Don Cherry and the Poppy: Pinning of the Good Immigrant

If you follow Canadian news or sports, by now you know about Don Cherry’s remarks made on Hockey Night in Canada earlier this month. To summarize, Mr. Cherry is unhappy that he sees few people who look like immigrants wearing poppies. To quote him: 

You people… love our way of life, you love our milk and honey. At least you could pay a couple of bucks for a poppy.

Most people have condemned the comments—Sportsnet and CBC have distanced themselves from his sentiments, and Ron MacLean has apologized not only on his own behalf but Mr. Cherry’s as well. Mr. Cherry himself has offered an unapologetic apology and has since been fired from Hockey Night in Canada.  

Mr. Cherry refers to immigrants as “you people,” immediately othering them from “real Canadians,” a privilege bestowed only upon… Whom, exactly? Non-white Canadians who were born here? Indigenous Canadians? White Canadians? His comments underscore the sentiment that there is an “ideal immigrant,” (falling under the role of  “the model minority”). This immigrant needs to go above and beyond being a productive member of society; is constantly and continuously humbled by their immigrant-status; must wear their gratitude-patriotism at all times—and if they don’t, they are ungrateful and not paying their dues. Gratitude towards a country that affords freedoms and safety is not limited just to immigrants but all its citizens; a point Mr. Cherry fails to articulate in his rant.  

How many generations does it take for an immigrant to become good enough for powerful white men to stop placing the weight of all of society’s ills on immigrant communities, from the decline in the sale of poppies to the increase in crime? It is important to take a step back and take a critical look at who has a say in defining what a Canadian does, is and looks like. Amidst the populist wave coming across Europe and North America, Canadians have a crucial need to maintain that diversity is strength and that there is no “lost ideal past” where everyone looked, acted, and was the same.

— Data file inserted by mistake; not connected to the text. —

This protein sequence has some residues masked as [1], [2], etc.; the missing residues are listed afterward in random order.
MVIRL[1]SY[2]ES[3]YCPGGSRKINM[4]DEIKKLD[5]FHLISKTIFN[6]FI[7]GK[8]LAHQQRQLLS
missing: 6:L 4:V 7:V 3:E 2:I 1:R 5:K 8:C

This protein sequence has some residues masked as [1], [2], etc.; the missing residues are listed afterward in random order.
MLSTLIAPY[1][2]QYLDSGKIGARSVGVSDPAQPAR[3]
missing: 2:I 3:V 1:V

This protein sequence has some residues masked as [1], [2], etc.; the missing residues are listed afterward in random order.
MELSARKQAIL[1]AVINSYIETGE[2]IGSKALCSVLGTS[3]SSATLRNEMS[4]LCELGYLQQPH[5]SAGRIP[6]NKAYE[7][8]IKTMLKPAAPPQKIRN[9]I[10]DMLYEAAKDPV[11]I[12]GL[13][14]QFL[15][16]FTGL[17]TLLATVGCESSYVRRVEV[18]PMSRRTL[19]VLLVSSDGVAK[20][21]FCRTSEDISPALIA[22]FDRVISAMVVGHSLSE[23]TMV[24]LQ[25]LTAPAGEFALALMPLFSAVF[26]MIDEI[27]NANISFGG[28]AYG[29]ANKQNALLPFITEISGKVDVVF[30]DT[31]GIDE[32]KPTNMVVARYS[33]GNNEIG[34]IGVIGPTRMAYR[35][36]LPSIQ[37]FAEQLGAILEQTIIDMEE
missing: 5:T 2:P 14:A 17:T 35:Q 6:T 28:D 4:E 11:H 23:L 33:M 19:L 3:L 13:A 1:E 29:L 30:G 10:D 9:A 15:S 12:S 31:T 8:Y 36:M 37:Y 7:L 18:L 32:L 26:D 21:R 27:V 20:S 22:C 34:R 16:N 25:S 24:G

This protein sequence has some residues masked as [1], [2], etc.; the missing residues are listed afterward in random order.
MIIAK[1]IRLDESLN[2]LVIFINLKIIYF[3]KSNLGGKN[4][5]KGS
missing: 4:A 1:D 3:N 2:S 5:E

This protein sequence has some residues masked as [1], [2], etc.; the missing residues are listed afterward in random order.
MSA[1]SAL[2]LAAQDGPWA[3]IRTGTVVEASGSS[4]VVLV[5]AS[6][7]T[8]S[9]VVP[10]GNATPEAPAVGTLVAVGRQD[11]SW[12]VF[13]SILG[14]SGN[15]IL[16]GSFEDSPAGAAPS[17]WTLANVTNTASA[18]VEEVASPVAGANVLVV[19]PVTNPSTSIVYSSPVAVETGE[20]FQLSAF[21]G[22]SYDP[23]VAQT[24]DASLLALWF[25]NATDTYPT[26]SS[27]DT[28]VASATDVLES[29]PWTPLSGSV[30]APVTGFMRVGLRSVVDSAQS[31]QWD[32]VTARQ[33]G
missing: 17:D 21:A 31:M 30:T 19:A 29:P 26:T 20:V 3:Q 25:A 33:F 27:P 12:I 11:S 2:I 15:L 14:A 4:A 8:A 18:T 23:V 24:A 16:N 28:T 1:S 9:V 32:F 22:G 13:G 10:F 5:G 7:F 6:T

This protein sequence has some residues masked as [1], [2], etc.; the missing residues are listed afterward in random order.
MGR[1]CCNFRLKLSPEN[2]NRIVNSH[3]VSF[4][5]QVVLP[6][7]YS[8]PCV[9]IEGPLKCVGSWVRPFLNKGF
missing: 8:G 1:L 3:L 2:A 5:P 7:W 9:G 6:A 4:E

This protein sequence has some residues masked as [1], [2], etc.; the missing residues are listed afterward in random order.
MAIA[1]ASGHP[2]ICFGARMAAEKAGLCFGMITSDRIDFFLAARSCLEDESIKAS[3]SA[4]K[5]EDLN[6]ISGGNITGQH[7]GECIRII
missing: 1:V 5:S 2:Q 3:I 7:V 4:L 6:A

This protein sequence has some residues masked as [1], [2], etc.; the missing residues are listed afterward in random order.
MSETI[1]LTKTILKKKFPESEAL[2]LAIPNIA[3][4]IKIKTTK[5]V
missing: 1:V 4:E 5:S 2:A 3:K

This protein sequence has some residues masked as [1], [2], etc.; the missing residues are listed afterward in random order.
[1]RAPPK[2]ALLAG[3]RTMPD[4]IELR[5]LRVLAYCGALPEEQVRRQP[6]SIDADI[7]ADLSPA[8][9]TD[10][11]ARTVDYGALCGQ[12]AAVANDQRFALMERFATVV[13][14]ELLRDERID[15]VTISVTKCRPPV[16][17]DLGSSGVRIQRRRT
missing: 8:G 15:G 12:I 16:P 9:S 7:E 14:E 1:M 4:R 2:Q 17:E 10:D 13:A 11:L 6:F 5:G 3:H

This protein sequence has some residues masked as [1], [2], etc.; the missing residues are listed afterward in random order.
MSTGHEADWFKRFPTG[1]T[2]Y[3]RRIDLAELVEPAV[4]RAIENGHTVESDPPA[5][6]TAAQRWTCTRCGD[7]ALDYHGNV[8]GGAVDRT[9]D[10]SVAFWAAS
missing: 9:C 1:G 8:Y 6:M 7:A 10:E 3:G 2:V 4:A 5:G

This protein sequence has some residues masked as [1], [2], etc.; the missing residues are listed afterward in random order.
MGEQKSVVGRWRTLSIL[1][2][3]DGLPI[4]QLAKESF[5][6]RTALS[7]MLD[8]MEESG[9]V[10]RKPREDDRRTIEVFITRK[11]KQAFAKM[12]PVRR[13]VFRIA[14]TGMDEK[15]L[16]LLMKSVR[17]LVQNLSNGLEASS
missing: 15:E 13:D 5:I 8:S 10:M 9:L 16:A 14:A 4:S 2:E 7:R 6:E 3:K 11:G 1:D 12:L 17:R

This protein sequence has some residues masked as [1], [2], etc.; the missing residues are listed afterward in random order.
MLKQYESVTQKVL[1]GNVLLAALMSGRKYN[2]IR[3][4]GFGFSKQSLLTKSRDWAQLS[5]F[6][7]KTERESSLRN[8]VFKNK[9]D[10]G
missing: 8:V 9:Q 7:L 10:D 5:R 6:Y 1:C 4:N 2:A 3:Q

[Read related: As an Immigrant and Person of Colour, I Can’t Wear a Poppy]

Mr. Cherry’s words convey an implicit demand that immigrants have to continuously prove their worth to “real Canadians”—to prove that they belong. As if participating in the economic and social progress of Canadian society is not enough. As if being artists and creatives who come from immigrant families (Sandra Oh, Lilly Singh), politicians (Ahmed Hussen, Iqra Khalid, Sven Spengemann, Geng Tan), athletes (Donovan Bailey, Teemu Selänne, Nazem Kadri), notable business owners (Nav Bhatia, Mohammad Fakih) and the thousands of everyday people who work as doctors, bus drivers, restaurant owners and staff, investment bankers, real estate agents, grocery store clerks is not enough. 

There is a difference between patriotism and nationalism. Patriotism builds a country up. Nationalism tears communities down. Mr. Cherry displayed gross nationalism by singling out immigrant communities, not patriotism. In every realm of Canadian life, you will find immigrants giving back to Canadian society. Immigrants have moved past working towards being accepted, the onus is now on people like Mr. Cherry to do the accepting.

The opinions expressed by the writer of this piece, and those providing comments thereon (collectively, the “Writers”), are theirs alone and do not necessarily reflect the opinions of Brown Girl Magazine, Inc., or any of its employees, directors, officers, affiliates, or assigns (collectively, “BGM”). BGM is not responsible for the accuracy of any of the information supplied by the Writers. It is not the intention of Brown Girl Magazine to malign any religion, ethnic group, club, organization, company, or individual. If you have a complaint about this content, please email us at This post is subject to our Terms of Use and Privacy Policy. If you’d like to submit a guest post, please follow the guidelines we’ve set forth here.
Avatar photo
By Israa Nasir

Israa Nasir, MHC, is the Wellness Editor at Brown Girl Magazine. She is also the founder of Well.Guide, a mental … Read more ›